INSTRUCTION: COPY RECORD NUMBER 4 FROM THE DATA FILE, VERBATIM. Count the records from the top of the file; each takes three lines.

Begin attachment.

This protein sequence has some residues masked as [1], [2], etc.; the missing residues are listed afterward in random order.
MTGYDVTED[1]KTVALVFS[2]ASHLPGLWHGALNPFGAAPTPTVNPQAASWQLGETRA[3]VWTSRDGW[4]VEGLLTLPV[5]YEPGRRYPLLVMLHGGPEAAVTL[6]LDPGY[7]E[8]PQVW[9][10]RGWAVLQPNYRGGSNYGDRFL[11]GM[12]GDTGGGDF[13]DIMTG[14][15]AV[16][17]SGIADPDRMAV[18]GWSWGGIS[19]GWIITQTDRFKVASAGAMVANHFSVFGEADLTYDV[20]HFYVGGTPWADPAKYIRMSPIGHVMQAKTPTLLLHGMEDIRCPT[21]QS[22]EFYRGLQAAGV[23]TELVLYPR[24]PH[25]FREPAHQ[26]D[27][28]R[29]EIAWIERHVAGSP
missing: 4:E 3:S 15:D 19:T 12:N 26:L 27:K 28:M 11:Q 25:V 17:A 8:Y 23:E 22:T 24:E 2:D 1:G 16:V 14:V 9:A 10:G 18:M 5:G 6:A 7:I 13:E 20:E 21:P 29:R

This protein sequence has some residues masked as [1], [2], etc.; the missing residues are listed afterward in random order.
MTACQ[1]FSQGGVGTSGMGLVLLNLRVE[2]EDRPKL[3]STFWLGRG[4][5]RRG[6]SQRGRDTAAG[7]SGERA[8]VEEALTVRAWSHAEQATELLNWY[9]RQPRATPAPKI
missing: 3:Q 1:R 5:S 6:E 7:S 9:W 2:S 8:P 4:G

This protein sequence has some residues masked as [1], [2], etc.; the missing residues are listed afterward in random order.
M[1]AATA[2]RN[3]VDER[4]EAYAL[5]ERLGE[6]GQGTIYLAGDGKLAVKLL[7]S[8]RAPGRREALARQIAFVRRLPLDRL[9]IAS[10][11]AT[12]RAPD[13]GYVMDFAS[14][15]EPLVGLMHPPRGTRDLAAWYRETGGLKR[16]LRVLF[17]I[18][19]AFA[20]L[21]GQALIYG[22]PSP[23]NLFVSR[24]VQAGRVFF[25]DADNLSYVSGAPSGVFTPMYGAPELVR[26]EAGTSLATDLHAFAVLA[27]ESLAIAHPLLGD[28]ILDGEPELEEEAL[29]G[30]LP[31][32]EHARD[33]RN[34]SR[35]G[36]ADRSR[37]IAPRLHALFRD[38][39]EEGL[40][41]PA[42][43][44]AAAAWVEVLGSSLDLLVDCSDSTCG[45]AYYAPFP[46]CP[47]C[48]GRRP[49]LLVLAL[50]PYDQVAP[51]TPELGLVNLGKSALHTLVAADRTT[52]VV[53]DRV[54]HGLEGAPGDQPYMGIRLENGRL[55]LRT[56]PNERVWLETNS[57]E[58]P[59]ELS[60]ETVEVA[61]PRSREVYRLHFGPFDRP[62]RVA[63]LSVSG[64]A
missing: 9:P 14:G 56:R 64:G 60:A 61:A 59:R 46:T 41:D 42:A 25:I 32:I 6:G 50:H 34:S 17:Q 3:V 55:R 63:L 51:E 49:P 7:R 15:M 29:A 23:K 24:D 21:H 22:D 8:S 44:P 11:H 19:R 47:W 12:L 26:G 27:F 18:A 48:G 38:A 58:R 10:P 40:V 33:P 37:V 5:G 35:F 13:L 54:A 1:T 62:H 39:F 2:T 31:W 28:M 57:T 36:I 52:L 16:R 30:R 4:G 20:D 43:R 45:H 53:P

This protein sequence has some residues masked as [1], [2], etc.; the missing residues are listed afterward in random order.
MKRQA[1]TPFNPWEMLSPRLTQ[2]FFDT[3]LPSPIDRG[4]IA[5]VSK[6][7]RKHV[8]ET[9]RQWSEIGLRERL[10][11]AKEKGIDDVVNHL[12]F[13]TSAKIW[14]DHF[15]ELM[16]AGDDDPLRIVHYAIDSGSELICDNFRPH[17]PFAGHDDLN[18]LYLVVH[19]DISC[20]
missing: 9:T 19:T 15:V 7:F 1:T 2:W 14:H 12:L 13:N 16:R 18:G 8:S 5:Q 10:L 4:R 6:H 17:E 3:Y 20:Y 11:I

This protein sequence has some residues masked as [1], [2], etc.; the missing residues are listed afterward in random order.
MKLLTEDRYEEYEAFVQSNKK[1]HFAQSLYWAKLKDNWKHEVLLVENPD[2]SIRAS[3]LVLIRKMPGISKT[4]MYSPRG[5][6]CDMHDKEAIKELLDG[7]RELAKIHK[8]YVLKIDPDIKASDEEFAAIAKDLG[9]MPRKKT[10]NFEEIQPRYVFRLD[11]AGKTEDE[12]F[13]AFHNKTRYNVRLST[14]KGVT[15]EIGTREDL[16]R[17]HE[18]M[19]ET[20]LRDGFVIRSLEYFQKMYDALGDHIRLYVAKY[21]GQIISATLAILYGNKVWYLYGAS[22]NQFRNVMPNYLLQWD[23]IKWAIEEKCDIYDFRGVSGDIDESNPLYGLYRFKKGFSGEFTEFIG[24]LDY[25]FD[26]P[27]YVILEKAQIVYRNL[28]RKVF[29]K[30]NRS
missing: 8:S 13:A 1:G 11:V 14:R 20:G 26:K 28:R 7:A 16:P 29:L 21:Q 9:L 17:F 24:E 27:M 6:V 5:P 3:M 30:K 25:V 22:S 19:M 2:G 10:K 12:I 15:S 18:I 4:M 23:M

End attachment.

This protein sequence has some residues masked as [1], [2], etc.; the missing residues are listed afterward in random order.
MKRQA[1]TPFNPWEMLSPRLTQ[2]FFDT[3]LPSPIDRG[4]IA[5]VSK[6][7]RKHV[8]ET[9]RQWSEIGLRERL[10][11]AKEKGIDDVVNHL[12]F[13]TSAKIW[14]DHF[15]ELM[16]AGDDDPLRIVHYAIDSGSELICDNFRPH[17]PFAGHDDLN[18]LYLVVH[19]DISC[20]
missing: 9:T 19:T 15:V 7:F 1:T 2:W 14:H 12:L 13:N 16:R 18:G 8:S 5:Q 10:L 4:R 6:H 17:E 3:Y 20:Y 11:I